January 21, 2020 —Kendal’s Cultural Awareness Committee recently presented a screening of Gen Silent, the critically acclaimed documentary by filmmaker, Stu Maddux. The documentary explores the concerns and fears that gay, lesbian, bisexual, and transgender (LGBT) older adults have about the care system as they age.
These individuals, many of whom were at the forefront of the first battles for equality, now face so much fear of discrimination, bullying and abuse, that many are hiding their lives to survive. Many are dying earlier than their straight counterparts because they are isolated and afraid to ask for help. Their general mistrust is borne of past experiences and documented incidences of friends and partners, in hospitals, with home health care, and in nursing homes. Keeping in mind that Kendal’s values and practices include encouraging and welcoming all people without regard to race, color, sex, sexual orientation, religion, national origin or social or economic background, the Cultural Awareness Committee enthusiastically sought out this film.
The film focuses on the real life stories of Lawrence, a gay older man, looking for a nursing home, where he can openly hold hands with his partner, while caring for him.
KrysAnne, a transgender senior estranged from her family now, is searching for people to care for her as she faces cancer. Sheri and Lois spent their lives fighting for LGBT rights. Sheri says she will never hide again. Lois now says she will hide if necessary to protect herself. Mel’s partner is ill and they are getting help from a welcoming agency. It is making Mel feel safe to talk openly about their 39 year relationship for the first time.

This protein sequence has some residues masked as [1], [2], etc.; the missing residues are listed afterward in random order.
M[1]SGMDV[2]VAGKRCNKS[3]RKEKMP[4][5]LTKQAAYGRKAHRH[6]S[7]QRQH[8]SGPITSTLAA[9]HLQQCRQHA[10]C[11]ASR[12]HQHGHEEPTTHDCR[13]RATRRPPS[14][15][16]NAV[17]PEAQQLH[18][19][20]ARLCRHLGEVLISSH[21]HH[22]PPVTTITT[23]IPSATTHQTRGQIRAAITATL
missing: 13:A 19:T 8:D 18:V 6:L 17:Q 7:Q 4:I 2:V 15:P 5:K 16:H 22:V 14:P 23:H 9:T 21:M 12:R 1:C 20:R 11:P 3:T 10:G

The screening, which was open to the public, drew a crowd that filled the auditorium. Immediately after the film was shown, there was silence. The heartbreaking and real stories depicted, left the audience speechless and starkly aware of the injustices that continue. Having dinner at Kendal, which many of the attendee did, helped the transition to discussion, which was meaningful and lively. People mixed freely, sitting at tables with others they didn’t know, sharing stories and generally feeling comfortable in a setting that felt safe.
The program continued after dinner, when the group reassembled with facilitator Sharon Soucy, Oberlin Council Vice President, for further conversation. Sharon lead the audience with questions about thoughts on personal aging; the ways that circumstances of LGBT persons are different from their straight counterparts; and what actions can make a difference. The mother of a gay man spoke about her desire to be involved, so she is aware of the challenges her son faces. A lesbian couple mentioned the need to have legal documents in order to protect your rights. A middle aged gay man stated that there is work to be done, and it can be as simple as “looking in on each other.” Another woman mentioned the right of everyone to feel safe, loved and cared for during illness and at the time of death.
There are a growing number of people, who are fighting to keep their elders from being silenced. Stu Maddux’s groundbreaking documentary is his attempt to bring to light this step backwards in the ongoing struggle for equality. Education is a step forward in dealing with the misunderstandings, prejudices and insensitivities, and this film provides that at the grass roots level. It is education of healthcare providers and the general public that can make a difference.
Programs like this at Kendal, which includes the larger community, have the potential to effect change, change that can deliver culturally competent care to the aging LGBT population. It is through discussion and dialogue at the community level, that the groundwork is laid for social change.
The conversation continued for a full hour, and yet people remained afterwards talking of the impact of the film and sharing ideas and information. Sharon ended the program with the words, “Go forth and change the world.”